9 Nov. 2010
MORRISTOWN, NEW JERSEY -- The international advocacy group Friends of Animals and New Jersey group Lawyers in Defense of Animals announced support for the position of the Bear Education and Resource Group (BEAR Group), stating that Governor Chris Christie and Department of Environmental Protection Commissioner Bob Martin have it all wrong on bears.
"If bears might live and thrive in New Jersey, we as state residents are highly fortunate people," said Marie Ansari, secretary of Lawyers in Defense of Animals (LIDA).
"We're the most densely populated state, human-wise. Co-existence with bears, a community in recovery, is a feat to be proud of."
Said Lee Hall of Friends of Animals (FoA), "Bears have now been encountered in all 21 New Jersey counties. Their population is up from a weak three-figure number to a more viable four-figure number."
Hall added, "This is excellent news for the eastern US biocommunity, and a testament to co-existence education undertaken by the BEAR Group and officials. New Jersey should be capable of seeing the glass as half full."
LIDA and FoA oppose the killing of bears, and lauded the well-attended protest in Paramus on Saturday. The Record (published by the North Jersey Media Group) observed 100 people protesting New Jersey's proposed killing plans (scheduled to take place Dec. 6-11) outside Borough Hall despite a bitter wind.
Doris Lin, Vice President of Legal Affairs for the BEAR Group, stated: "We welcome support from New Jersey's Lawyers in Defense of Animals in this vital project to have bears understood and respected. We thank Friends of Animals, long-time champions of free-living animals' interests, for educating their international membership about the bears who grace New Jersey, and our efforts to ensure a lasting, enlightened policy."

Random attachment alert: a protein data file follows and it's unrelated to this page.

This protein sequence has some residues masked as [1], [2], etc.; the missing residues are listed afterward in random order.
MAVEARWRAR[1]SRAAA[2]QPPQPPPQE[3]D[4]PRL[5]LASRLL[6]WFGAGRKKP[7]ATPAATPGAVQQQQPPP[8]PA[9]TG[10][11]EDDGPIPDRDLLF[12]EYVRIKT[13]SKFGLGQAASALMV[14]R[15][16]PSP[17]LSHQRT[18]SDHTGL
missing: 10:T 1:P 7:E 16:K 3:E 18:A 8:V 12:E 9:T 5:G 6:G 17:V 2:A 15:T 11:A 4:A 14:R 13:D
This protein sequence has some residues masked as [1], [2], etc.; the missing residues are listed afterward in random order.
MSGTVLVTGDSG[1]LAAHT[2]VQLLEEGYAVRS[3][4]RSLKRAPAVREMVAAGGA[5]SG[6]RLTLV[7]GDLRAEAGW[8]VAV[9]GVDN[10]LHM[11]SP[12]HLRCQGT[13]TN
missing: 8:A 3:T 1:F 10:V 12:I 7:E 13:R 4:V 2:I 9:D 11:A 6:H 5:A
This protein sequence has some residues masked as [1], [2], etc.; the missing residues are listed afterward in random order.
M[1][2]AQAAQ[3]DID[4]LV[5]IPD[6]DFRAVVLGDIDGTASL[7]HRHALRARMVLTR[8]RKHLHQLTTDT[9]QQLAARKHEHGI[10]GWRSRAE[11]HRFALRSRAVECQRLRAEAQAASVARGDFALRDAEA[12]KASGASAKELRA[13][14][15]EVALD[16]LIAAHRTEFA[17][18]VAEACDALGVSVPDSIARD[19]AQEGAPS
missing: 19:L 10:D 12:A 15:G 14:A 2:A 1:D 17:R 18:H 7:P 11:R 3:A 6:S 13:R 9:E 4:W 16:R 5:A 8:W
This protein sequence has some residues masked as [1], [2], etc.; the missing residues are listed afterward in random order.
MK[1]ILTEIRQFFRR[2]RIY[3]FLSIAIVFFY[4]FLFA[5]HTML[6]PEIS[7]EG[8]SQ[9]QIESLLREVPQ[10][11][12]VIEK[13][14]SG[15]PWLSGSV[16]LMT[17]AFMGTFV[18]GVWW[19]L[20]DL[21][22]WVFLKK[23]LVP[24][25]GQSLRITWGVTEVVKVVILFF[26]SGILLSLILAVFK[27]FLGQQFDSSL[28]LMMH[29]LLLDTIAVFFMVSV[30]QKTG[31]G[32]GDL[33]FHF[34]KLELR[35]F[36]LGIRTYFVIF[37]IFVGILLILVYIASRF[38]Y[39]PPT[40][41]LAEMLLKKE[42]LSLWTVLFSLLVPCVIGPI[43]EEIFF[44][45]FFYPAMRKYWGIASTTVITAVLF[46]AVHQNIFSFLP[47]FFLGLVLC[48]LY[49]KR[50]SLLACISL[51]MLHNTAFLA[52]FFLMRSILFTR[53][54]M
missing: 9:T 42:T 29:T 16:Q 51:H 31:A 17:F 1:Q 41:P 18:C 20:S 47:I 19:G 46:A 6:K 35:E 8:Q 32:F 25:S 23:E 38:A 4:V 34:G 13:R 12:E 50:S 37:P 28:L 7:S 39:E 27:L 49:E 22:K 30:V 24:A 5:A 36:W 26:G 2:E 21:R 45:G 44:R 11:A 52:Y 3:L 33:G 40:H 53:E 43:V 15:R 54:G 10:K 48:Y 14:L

"The governor has got this completely backwards," said Friends of Animals board member Sally Malanga. "One has to wonder whether Gov. Chris Christie is intentionally ignoring the facts in order to provide a trophy hunt for certain supporters."
Analysis by Edward A. Tavss, PhD shows New Jersey Fish and Game Council altered the method it had used since 1995 to tally bear incidents reported to the Department of Environmental Protection's Division of Fish and Wildlife.
Beginning in 2007, the Council inexplicably changed its method and began adding duplicate complaints being made to the police. Dr. Tavss's report shows that, if the single, original method is used to count complaints from 1995 to 2009, bear encounters have gone down.
Moreover, the study includes several incidents which were recorded by the Department of Environmental Protection Communication Center as simple bear sightings or "nuisances"- counted by Fish and Wildlife as serious threats.
Malanga called for an investigation to determine whether this skewing of the incident complaints was done intentionally.
"Rather than teaching our society to kill other living beings, we should be following the proven path of public awareness. Then we win, and our native animals win," said Malanga, a resident of northern New Jersey.